Fight brewing in Congress over budget, taxes
Last year, Congress put off hard decisions on the country's finances, but they are coming due in an election-year showdown.
A budget showdown for the ages could begin after this year's election and stretch well into 2013 — despite the threat that an impending half-trillion-dollar avalanche of tax increases and spending cuts might rekindle a national recession.Skip to next paragraph
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The reason: an unprecedented collision of high-stakes fiscal decisions, coming at a time of intense partisanship, a teetering economy, record federal deficits and, possibly, a new president.
Campaigning for the White House and Congress will make substantive action all but impossible before the elections. And agreement may be nearly as tough during a post-election, lame duck session in November and December, barring a European financial meltdown or Middle East oil supply crisis that demands an immediate response by lawmakers.
"I don't know how a Congress that can't agree on anything in two years is all of a sudden going to come together with the administration in the last 45 days of the year to solve the problem," said Rep. Steven LaTourette, R-Ohio.
No one can confidently predict the outcome of the battle over what many are calling the "fiscal cliff." Much depends on whether President Barack Obama defeats Republican challenger Mitt Romney in November and which party controls Congress.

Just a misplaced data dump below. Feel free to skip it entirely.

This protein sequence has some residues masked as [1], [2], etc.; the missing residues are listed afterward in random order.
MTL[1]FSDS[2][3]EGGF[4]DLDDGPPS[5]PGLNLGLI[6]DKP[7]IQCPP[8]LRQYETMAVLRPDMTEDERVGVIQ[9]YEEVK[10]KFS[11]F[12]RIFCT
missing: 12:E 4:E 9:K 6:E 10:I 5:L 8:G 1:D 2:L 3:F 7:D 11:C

If Romney wins, Republicans will want to delay decisions until he takes office in January. In that case, a lame duck session would focus on postponing the spending cuts and extending current tax rates for six months to a year. If Obama is re-elected, the fight could easily stretch into 2013 due to the complex issues and the parties' deep differences.
When political and economic stakes reach these levels, the solution almost always comes from party leaders and the White House. Many in Washington expect that to be true this time as well.
Even so, bipartisan groups of senators are seeking middle ground, meeting in a Washington town house, a restaurant and discreet Capitol hideaways. A common starting point has been a debt-reduction plan by a 2010 commission headed by Democrat Erskine Bowles and Republican Alan Simpson.
"If there's any chance to do something either before the election or after the election, somebody has got to have done the homework," said Senate Budget Committee Chairman Kent Conrad, D-N.D., a leader of one bipartisan group of senators.